I'm sure this sounds as corny as I think, but why is it so hard to simply enjoy EVERYONE for who they are, strenghths and weaknesses included? I do understand that fear plays a large part in societal attitudes toward people with disabilities. However, I believe it is a matter of choice. Personally, I choose not to debate God's role in individual circumstances. I choose to focus my energy on how I treat others; with respect and kindness. I know that discussing God's role in people's hardships is an intersting and important idea to contemplate, but certainly far too complex for me to even think I have the correct answer to. I simply believe in Him and His will, and I believe that each INDIVIDUAL has a purpose and is of great value.

CBU Student said...

It is my pressumption that society has always viewed disabilities as something bad rather than good. Therefore, society has created a false idea of what it means to be a disabled person. I don't believe that God causes disability, like I also do not agree that a disability is a curse. I believe as Lynn stated earlier that people with disabilities just ARE. I think people always fear the unknown; if we all took the time to get to know one another and be compassionate and kind, we will all be doing God's work. God created each one of us individually and he did not make any mistakes when he did so.

Blaine Clyde said...

I think we need to remember that God’s wisdom is not anything like ours. He has purposes and plans that we will never understand in our human knowledge and wisdom. While our society chooses to honor the rich, good looking, famous and athletic Paul reminds us in 1 Corinthians 1:25-29 that God chose the so-called weak and foolish of the world to shame the wise and strong.

“For the foolishness of God is wiser than human wisdom, and the weakness of God is stronger than human strength. Brothers and sisters, think of what you were when you were called. Not many of you were wise by human standards; not many were influential; not many were of noble birth. But God chose the foolish things of the world to shame the wise; God chose the weak things of the world to shame the strong. God chose the lowly things of this world and the despised things—and the things that are not—to nullify the things that are, so that no one may boast before him.” 1 Corinthians 1:25-29

George said...

" Sin of individuals in society is typically not the cause of suffering in this case.

Yet in the case of many types of differences, called disabilities by society, the social consequences may be worse than the condition itself"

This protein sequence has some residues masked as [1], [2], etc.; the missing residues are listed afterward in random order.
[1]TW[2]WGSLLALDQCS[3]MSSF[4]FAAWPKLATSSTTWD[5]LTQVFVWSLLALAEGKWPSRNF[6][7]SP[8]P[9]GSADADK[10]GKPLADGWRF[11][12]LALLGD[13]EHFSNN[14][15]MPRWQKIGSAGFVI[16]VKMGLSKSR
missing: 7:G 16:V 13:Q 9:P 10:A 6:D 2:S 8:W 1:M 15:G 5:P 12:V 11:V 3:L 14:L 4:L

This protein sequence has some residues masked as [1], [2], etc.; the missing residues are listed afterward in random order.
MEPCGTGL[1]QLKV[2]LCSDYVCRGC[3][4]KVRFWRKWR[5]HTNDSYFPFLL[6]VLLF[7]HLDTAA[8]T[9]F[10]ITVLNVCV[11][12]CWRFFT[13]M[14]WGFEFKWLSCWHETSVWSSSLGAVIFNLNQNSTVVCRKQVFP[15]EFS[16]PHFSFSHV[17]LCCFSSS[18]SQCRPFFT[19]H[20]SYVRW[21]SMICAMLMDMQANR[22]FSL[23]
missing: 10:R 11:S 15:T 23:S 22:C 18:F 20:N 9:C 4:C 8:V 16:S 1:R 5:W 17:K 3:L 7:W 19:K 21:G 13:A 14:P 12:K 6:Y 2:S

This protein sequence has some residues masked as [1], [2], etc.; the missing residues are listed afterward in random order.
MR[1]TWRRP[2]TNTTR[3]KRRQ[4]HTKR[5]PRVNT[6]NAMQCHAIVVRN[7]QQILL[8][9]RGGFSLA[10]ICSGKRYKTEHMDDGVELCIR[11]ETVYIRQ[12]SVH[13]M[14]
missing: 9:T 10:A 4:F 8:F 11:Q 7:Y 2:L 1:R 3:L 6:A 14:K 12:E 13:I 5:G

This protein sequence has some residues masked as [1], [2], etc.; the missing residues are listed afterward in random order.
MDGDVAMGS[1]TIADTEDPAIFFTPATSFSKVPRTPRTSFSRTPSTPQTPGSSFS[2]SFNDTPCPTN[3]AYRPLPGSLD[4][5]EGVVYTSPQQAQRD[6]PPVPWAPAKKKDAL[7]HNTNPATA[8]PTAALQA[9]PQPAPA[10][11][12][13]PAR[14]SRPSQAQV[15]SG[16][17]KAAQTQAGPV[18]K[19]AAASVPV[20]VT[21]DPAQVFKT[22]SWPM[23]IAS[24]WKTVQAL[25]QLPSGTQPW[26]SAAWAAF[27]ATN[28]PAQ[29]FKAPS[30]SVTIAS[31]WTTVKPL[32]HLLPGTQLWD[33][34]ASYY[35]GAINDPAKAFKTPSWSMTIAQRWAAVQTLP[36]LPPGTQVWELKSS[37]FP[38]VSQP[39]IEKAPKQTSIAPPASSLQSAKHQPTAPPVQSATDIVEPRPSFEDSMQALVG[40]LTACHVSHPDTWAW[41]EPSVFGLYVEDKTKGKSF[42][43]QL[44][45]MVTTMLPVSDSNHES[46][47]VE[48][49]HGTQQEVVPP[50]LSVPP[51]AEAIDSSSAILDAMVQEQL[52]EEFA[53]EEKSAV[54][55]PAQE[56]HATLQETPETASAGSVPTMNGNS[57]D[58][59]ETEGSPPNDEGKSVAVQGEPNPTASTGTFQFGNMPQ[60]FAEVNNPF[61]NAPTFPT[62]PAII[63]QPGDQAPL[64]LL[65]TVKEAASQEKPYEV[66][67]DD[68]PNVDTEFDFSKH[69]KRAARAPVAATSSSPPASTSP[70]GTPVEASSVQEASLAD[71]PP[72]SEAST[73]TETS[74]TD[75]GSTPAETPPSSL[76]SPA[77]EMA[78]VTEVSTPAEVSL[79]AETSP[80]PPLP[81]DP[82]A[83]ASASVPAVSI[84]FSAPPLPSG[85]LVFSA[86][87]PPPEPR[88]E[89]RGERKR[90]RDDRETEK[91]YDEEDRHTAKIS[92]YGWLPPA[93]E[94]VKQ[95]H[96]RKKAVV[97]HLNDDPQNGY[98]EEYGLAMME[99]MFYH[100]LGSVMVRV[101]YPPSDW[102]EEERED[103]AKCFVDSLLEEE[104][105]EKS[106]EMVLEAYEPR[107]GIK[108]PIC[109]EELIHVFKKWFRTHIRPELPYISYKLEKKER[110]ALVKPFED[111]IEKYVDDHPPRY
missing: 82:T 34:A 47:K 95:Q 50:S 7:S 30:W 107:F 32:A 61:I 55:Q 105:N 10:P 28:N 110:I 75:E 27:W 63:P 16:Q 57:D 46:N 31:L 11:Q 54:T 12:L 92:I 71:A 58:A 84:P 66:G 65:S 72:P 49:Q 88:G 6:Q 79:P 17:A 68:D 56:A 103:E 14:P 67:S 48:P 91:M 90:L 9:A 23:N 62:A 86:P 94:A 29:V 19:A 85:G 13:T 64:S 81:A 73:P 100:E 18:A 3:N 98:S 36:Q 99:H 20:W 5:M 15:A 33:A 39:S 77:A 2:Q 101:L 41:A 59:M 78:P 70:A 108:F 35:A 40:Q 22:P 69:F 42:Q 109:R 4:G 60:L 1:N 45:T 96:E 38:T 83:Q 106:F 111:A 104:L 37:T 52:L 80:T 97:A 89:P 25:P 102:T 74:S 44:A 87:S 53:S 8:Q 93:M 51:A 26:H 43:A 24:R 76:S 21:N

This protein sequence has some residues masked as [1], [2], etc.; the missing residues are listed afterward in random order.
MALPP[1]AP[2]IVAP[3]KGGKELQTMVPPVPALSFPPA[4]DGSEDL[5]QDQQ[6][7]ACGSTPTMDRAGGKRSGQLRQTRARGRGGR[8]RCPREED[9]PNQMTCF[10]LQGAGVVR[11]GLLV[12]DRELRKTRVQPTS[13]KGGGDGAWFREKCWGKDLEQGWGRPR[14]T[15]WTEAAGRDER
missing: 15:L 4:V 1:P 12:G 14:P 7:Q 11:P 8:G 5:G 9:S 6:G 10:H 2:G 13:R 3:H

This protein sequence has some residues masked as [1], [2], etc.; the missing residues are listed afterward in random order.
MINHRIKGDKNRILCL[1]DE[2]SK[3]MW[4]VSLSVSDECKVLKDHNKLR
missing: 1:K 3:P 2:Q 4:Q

I take particular interest in this comment near the end that you made. So in relating this comment back up with the original topic of whether or not God caused disability or that it was just the natural order of things as a result of the Fall, there are some major implications. You have discussed in other posts about not equalizing disability and suffering because if the society was able to accept and embrace the disability then there would be no suffering. I think the situation presented in the current post falls in the same boat. Disability IS created by God in his sovereignty. Disability itself is not a result of the fall. However, the negative implications of disability are the result of the fall. We must make this distinction between the two. As a result of the fall, we are all inherently sinful and therefore do not love and accept others as God had originally intended. Now, when a person who is different than us is created and placed on this earth, we run into these issues of love and acceptance and now the person with disabilities has to endure a lifestyle of negativity. Then, as curious humans who never understand the purposes of our God, we assume that the Lord would have never created someone destined to a life of hardships and negativity. However, what we are failing to realize is that God did not create this human with that intention, however, we are the ones who have fallen and we are the ones who need to change. God is completely sovereign in every situation and has created everything for a distinct purpose. Maybe people with disabilities are here to show us our faults and show us those times where we do not love so hopefully we can repent of that and change our ways.

Jeff McNair said...

Very interesting perspective, George.